When you purchase a home you will pay an additional premium for an owner's policy or you may pay a simultaneous issue charge - usually a smaller amount - for the separate lender coverage. You will typically split settlement costs with the seller for the lender or owner's policy.
A title insurance policy contains provisions for the payment of the legal fees in defense of a claim against your property which is covered under your policy. It also contains provisions for indemnification against losses which result from a covered claim. A premium is paid at the close of a transaction It is important to note that there are no continuing premiums due, as there are with other types of insurance.
What are the chances of ever using my policy?
In essence, by acquiring your policy, you derive the important knowledge that recorded matters have been searched and examined so that title insurance covering your property can be issued. Because we are risk eliminators, the probability of exercising your right to make a claim is very low. However, claims against your property may not be valid, making the continuous protection of the policy all the more important. When a title company provides a legal defense against claims covered by your title insurance policy, the savings to you for that legal defense alone will greatly exceed the one-time premium.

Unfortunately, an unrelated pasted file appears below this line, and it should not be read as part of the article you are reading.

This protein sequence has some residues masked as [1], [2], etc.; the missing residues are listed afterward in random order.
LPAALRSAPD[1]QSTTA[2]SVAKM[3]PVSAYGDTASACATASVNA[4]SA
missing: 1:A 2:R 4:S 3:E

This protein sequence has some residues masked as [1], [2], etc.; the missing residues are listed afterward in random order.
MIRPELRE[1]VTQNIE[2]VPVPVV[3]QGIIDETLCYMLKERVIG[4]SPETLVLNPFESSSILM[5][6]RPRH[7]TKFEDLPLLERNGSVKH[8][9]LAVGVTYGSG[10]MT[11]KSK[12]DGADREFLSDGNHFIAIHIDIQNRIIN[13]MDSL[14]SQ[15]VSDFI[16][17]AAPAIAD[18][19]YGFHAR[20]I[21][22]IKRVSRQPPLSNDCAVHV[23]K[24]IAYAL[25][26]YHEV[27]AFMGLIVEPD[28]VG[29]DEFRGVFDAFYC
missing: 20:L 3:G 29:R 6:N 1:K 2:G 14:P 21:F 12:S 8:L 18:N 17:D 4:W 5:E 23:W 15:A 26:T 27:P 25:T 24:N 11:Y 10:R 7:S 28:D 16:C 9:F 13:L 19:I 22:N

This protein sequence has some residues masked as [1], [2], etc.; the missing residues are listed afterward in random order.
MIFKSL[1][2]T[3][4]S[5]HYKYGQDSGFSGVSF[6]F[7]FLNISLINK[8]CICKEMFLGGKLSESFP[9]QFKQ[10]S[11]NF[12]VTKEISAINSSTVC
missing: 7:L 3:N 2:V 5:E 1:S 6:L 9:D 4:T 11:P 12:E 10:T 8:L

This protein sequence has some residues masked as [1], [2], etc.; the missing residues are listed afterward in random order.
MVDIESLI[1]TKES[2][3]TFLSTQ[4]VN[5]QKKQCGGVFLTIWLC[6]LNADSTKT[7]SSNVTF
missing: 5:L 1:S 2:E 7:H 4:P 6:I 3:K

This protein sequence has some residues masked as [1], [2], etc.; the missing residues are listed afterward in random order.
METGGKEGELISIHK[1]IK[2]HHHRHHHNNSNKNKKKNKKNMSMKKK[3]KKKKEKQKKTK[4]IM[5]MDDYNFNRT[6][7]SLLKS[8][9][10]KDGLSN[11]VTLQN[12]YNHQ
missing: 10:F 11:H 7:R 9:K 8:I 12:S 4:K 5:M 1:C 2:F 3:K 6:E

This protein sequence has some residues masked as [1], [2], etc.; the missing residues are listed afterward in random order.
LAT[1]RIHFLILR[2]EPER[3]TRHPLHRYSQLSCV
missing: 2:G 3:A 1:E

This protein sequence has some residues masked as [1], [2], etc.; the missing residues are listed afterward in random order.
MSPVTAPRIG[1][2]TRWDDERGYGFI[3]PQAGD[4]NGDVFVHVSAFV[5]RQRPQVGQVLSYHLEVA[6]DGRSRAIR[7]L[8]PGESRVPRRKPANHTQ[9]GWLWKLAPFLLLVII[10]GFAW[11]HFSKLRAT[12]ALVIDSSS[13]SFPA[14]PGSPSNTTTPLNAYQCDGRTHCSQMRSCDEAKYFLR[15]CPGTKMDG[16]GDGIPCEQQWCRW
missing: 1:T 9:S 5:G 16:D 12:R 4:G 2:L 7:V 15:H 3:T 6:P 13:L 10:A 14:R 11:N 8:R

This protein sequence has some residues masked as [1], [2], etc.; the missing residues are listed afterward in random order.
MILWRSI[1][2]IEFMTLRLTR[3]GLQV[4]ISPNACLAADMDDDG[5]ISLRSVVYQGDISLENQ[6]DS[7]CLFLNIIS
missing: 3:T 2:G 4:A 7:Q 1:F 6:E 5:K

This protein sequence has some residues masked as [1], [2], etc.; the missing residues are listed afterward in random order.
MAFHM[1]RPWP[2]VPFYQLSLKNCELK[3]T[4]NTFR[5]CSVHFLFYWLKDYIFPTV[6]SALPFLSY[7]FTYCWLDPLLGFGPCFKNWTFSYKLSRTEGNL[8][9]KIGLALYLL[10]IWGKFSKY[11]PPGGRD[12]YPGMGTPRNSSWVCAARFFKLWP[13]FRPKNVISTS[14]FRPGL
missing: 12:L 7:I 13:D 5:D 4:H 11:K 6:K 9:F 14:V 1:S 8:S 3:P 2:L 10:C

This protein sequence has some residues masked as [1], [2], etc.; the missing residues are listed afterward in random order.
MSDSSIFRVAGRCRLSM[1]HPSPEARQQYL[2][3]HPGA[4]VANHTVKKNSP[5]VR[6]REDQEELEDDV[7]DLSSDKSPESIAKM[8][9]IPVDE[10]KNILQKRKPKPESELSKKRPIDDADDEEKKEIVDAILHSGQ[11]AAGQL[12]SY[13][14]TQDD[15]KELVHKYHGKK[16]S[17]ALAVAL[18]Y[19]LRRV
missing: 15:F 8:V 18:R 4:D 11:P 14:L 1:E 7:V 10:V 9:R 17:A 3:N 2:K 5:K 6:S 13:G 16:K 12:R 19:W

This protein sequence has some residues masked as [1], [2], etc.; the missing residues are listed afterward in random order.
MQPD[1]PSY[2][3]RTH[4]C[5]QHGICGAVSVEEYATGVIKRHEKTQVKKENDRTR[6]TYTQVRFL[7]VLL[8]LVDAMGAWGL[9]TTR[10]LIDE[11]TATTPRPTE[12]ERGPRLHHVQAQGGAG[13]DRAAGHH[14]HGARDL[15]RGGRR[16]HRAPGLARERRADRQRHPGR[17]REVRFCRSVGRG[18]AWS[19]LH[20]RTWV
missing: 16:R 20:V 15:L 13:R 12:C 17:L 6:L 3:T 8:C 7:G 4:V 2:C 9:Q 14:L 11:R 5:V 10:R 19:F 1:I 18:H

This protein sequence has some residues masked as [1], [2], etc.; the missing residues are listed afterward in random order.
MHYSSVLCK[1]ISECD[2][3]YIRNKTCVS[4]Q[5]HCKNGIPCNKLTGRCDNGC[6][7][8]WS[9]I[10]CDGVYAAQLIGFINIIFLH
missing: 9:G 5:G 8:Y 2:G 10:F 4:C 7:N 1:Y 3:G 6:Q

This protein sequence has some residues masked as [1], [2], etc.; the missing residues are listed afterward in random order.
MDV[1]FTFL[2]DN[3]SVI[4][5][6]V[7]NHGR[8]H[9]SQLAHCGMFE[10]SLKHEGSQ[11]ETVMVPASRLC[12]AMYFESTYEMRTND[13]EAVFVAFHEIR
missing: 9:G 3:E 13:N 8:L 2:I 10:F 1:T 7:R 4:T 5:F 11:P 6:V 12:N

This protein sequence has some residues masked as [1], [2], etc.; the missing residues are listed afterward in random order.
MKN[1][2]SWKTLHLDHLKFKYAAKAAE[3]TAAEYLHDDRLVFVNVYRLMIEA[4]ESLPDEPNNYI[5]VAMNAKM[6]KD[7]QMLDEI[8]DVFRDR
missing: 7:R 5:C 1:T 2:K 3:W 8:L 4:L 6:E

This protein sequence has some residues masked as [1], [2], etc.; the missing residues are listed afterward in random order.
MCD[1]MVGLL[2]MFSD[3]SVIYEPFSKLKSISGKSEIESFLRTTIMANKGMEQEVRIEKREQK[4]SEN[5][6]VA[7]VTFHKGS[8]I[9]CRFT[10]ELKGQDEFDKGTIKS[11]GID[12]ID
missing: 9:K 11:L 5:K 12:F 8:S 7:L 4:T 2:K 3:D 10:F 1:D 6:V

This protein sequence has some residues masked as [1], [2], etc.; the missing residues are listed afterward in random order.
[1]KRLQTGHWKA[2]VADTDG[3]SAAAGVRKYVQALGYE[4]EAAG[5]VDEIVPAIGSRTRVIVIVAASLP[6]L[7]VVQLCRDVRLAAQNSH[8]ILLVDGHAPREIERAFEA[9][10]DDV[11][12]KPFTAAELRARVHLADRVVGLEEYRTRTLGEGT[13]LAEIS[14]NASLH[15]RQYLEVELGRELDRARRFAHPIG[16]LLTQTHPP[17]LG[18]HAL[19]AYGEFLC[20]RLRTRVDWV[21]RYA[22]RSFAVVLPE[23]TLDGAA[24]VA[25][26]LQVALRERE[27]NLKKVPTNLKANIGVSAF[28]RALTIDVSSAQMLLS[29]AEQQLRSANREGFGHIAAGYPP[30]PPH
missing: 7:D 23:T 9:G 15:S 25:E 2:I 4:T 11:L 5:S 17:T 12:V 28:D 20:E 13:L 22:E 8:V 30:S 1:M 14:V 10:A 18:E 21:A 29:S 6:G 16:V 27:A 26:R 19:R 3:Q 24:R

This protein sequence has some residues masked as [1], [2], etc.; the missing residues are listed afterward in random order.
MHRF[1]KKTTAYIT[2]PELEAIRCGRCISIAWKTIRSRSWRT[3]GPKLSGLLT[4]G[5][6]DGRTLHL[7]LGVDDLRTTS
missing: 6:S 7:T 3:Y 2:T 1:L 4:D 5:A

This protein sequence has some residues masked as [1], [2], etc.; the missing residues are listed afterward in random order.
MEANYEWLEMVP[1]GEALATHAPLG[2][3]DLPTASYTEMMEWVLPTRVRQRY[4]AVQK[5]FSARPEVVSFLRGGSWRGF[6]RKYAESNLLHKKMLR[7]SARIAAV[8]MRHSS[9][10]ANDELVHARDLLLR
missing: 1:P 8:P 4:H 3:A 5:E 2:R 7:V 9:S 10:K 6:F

Hidden title hazards - your last defense:
In spite of all the expertise and dedication that go into a title search and examination, hidden hazards can emerge after closing, resulting in unpleasant and costly surprises. Some examples of hazards include:
- A forged signature on the deed, which would mean no transfer of ownership to you
- An unknown heir of a previous owner who is claiming ownership
- Instruments executed under an expired or a fabricated power of attorney
- Mistakes in the public records
Title insurance offers financial protection against these and other covered title hazards. The title insurer will pay for defending against an attack on title as insured, and will either perfect the title or pay valid claims - all for a one-time charge at closing.